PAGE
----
Advertising Ethics

Do you have a positive view of advertising? Do you think ads are honest and informative, or do you think that claims made in ads are exaggerated, inflated, or just plain untrue? Advertising often gets a bad rap, that can sometimes be deserved.

Remember the foreign car manufacturer who advertised its environmentally friendly, clean diesel, which only appeared clean because they had installed software which cheated emission testing for seven years? While that company may have made false claims with malicious intent, here are examples of advertising images versus the reality we encounter—and tolerate—every day, although these, too, are obviously misleading:

Where is the line that separates the falsehoods we will accept from those we won’t, and who is to blame for ethical transgressions in ads?

In recent years, many large companies have developed in-house advertising and marketing agencies, and that can be a problem. When advertising moves in-house, and everyone is on the same payroll, hoping to please the same board of directors, and wanting to keep their jobs, objectivity is often the first thing that falls by the wayside.

Twenty years ago, the Vatican issued three moral principles for ethics in advertising:  be truthful, be socially responsible, and uphold human dignity. Despite some examples to the contrary, most advertising agencies abide by those principles.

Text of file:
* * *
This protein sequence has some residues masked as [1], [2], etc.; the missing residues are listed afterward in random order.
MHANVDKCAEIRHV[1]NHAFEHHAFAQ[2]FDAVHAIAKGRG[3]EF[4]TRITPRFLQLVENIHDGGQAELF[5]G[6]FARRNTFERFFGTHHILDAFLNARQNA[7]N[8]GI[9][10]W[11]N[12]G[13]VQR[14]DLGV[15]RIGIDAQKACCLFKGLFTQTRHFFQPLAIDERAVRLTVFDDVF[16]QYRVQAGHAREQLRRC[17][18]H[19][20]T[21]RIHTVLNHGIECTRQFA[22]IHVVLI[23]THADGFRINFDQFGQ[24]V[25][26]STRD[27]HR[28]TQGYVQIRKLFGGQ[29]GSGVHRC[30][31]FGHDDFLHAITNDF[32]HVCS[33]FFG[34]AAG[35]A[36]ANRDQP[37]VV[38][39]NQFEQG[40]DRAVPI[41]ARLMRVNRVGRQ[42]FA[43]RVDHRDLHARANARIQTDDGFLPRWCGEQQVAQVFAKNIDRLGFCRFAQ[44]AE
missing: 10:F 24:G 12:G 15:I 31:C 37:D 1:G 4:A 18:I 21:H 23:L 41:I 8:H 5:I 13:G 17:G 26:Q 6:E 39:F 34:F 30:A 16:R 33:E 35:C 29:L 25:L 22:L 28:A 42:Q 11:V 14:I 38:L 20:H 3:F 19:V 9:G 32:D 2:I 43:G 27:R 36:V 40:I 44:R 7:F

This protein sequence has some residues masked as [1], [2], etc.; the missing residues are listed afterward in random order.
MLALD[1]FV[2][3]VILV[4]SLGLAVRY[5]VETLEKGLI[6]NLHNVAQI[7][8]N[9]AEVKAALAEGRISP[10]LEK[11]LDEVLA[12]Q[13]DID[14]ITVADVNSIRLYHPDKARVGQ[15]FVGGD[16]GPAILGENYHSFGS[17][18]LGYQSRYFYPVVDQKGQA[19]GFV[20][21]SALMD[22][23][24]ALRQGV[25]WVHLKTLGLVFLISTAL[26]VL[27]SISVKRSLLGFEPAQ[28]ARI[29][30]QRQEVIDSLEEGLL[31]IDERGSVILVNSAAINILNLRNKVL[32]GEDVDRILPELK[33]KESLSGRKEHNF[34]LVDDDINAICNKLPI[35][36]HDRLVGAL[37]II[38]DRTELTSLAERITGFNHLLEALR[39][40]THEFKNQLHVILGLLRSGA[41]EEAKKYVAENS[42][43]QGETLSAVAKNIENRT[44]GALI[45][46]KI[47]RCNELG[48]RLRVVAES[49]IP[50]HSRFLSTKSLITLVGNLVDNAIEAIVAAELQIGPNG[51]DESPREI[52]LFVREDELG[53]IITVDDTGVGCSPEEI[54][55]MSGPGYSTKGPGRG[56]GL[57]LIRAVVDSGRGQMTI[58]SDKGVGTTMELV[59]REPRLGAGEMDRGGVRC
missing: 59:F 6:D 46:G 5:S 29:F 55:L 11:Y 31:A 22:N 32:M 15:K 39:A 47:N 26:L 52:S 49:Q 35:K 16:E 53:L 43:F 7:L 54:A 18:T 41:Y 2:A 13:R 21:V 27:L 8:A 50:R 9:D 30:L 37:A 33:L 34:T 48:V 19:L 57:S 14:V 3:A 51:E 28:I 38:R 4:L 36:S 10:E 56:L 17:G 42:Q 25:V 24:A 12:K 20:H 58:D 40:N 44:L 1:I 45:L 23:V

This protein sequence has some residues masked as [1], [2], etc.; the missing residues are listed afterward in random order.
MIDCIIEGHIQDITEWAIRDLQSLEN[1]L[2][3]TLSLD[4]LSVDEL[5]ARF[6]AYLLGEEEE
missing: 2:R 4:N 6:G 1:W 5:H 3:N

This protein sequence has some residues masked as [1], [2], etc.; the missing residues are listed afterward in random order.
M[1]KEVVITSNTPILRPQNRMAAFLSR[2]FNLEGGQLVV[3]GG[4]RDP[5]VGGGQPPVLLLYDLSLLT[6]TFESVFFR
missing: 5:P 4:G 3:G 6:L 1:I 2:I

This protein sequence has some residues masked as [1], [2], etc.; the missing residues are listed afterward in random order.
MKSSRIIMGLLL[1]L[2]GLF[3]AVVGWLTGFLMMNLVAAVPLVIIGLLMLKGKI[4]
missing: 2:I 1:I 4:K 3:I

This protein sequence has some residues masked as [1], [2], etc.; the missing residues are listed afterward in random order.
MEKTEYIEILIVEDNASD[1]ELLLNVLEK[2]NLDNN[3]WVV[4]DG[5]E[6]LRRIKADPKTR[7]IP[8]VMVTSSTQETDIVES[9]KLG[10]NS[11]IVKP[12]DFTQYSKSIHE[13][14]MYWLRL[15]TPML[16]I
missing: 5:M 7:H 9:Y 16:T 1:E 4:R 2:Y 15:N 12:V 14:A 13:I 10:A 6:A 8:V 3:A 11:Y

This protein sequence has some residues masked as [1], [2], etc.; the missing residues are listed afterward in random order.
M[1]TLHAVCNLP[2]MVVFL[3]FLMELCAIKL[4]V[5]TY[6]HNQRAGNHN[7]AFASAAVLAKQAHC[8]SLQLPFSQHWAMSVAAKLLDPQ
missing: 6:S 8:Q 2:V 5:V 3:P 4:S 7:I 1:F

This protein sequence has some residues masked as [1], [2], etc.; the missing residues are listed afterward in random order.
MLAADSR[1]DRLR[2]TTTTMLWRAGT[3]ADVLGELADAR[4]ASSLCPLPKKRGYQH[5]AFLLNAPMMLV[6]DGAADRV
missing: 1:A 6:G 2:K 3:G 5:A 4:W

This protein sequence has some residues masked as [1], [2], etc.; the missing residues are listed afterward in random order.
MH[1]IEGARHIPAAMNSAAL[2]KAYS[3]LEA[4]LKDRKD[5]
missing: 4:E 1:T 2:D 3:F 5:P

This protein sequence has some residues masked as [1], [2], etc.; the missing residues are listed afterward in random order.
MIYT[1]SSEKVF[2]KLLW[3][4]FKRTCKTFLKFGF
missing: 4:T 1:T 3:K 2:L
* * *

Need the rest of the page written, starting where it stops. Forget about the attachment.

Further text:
Today, whether advertising on the radio, social media, or mobile video, audiences are smarter than ever and can instantly spot a mistruth or inflated claim. An inappropriate post or thoughtless ad can light the internet on fire, doing irreparable damage to a brand. Just ask the cola company whose recent ad featuring a reality TV star continues to be a public relations headache for them.

It’s a different world than it was a decade ago. With very few exceptions, advertising agencies don’t try to sell products people don’t need, nor do they make unsupported claims. Ad agencies in 2017 know that the average person’s attention span is eight seconds—barely enough time to state a product’s name, what it does, and why it’s worth trying.

Advertisers can only hope that they’ve been creative enough to capture a customer’s attention with an eye-catching and informative message, presented in an honest and ethical manner, which will be remembered for longer than eight seconds. At McFadden/Gavender, we’ve got this art down to a science. Call Barbara McFadden or Karen Gavender, and let’s chat about how we can help.